Ebola Orphans Abandoned At Christmas
December 29, 2014
* Three families orphaned by Ebola receive donations thanks to MailOnline
* British charity Street Child has stepped in to provide business grants
* The families will also receive ongoing support to help them survive
* It is estimated 42,000 children in Liberia and Sierra Leone have lost parents
The children had been left to fend for themselves despite a multi-million pound international appeal to raise funds to help and despite promises from the Liberian government that they would be helped.
Their plight is that of tens of thousands of other children - an estimated 42,000 in Liberia and Sierra Leone - who have lost parents to the deadly virus, which has killed 7,518 people in West Africa this year this year.
The Mail returned to the slums of Monrovia yesterday to check up on the children whose plight we highlighted in a series of reports last month. We wanted to make sure that they would not only be able to enjoy Christmas this year, but for many more years to come. Instead, we found that they had been abandoned.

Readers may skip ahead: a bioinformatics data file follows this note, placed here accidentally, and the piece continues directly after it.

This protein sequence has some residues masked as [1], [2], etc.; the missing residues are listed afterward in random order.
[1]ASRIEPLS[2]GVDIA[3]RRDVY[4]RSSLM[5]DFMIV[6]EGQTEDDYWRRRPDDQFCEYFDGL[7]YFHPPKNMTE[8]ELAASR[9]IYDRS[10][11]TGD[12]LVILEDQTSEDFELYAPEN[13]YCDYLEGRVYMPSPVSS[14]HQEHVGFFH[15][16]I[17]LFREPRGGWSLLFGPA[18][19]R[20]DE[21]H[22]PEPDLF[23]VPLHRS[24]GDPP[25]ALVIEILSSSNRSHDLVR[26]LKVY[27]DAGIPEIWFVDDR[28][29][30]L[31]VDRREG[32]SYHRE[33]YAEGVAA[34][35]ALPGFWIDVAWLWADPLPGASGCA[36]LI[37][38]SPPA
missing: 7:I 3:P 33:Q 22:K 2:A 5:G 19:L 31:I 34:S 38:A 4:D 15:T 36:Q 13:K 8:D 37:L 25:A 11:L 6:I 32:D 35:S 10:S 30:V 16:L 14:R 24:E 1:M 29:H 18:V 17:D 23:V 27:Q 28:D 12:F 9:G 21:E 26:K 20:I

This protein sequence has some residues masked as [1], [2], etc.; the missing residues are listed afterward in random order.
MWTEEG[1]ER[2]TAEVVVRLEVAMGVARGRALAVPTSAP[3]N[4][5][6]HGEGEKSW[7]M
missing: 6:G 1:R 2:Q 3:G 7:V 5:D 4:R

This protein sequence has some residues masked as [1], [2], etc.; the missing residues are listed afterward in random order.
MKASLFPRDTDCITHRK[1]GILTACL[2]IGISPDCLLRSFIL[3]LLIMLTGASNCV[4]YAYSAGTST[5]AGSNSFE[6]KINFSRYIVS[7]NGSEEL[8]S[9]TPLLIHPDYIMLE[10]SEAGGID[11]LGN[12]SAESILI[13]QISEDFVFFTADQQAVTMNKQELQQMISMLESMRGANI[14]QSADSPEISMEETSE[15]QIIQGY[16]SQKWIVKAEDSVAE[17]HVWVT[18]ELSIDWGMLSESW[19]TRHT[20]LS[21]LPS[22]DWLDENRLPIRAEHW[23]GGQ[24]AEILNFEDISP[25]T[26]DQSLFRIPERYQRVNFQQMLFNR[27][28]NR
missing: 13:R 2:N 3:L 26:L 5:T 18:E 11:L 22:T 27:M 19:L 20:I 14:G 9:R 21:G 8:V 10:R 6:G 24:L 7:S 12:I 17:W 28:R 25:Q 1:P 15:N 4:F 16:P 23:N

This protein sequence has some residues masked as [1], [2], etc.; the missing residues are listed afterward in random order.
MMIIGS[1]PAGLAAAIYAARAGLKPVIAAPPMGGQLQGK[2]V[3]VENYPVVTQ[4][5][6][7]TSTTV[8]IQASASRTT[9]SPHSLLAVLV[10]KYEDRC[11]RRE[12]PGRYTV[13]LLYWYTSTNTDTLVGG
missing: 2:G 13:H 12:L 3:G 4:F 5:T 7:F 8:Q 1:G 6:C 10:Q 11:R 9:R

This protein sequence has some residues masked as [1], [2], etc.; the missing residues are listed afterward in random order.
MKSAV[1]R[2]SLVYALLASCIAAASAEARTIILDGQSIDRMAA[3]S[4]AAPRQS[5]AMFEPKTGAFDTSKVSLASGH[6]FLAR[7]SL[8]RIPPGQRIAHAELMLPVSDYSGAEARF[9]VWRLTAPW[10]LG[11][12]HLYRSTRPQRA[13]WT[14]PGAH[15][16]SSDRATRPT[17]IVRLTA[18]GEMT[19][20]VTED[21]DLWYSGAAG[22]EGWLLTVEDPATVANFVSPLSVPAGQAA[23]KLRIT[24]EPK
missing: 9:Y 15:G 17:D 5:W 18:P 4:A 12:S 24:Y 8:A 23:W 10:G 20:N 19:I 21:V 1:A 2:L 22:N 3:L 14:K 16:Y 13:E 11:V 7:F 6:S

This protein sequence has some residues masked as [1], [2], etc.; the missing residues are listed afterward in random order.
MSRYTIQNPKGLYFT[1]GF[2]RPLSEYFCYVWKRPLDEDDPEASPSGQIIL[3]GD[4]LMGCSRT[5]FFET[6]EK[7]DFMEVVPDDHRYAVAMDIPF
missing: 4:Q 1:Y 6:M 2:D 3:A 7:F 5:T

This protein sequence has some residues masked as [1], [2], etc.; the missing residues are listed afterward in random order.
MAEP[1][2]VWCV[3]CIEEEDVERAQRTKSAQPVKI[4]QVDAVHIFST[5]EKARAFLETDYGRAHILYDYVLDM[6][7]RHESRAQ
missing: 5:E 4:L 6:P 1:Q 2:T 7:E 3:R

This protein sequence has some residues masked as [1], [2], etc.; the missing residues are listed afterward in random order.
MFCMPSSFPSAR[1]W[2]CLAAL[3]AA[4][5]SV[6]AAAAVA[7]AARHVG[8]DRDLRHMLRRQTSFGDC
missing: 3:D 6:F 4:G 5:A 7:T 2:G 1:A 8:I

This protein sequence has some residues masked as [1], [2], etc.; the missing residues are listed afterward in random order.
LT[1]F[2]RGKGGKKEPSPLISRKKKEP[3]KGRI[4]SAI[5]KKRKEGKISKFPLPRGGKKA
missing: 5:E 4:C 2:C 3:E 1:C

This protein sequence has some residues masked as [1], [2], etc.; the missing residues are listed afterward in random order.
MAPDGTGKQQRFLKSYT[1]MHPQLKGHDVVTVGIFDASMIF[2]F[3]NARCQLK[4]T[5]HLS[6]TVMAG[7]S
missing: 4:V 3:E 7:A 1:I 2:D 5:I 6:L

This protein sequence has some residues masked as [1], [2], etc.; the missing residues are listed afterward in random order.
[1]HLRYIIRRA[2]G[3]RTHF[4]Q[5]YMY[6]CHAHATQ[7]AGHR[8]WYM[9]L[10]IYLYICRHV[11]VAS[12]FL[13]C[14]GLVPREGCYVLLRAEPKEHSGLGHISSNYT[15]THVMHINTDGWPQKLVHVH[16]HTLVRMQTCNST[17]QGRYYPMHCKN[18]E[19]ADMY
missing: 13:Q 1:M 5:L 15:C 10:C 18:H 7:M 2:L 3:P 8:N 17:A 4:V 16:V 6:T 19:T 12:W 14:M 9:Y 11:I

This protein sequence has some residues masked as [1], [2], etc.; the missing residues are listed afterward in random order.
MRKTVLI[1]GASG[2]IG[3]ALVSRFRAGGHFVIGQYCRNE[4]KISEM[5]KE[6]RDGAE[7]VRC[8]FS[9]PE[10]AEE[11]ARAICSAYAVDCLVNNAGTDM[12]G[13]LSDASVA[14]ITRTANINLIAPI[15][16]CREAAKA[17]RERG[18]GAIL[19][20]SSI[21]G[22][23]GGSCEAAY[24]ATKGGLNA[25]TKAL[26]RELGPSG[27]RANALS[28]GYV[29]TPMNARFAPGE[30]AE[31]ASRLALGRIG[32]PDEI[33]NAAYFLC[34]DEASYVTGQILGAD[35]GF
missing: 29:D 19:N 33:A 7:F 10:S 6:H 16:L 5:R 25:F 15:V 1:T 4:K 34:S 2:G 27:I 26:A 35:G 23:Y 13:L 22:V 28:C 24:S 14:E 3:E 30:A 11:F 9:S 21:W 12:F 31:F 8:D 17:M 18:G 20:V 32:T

In September, Chancy Kpaingba, 15, watched his mother die in the bed next to him at an Ebola treatment centre in Monrovia. Chancy survived, but with his father already dead, the boy and his four brothers and sisters found themselves orphaned and on their own.
Sitting outside the tin shack of a relative who is trying to look after them, Chancy said: 'We are missing our parents, I don't have any new clothes to wear today.
'Look at my friends - they have clothes to wear. I remember during the Christmas season mother use to take us to the market and buy clothes and toys for us, but today they are dead.'
He began to cry. His 17-year-old sister, Odell, said they had been abandoned since the deaths of their parents. No-one from the government or the international aid organisations had done anything to give them a future, she said.
'I am frustrated because we have being abandoned by family members as well as the government. Today is Christmas: how will we be happy with no Ma or Pa. No-one is helping us. It is very hard to get food everyday because our aunt whom is taking care of us does not have any money or any support,' she said.
Since the death of their parents, other people in the area were afraid of them and had shunned them, said Odell. They had to resort to begging for food from friends and family.
'At times I feel so sad that we have turned into a beggar because our parents have died. We don't even have something to remember them. No grave site. Only God is our hope now,' Odell said, and then she too burst into tears.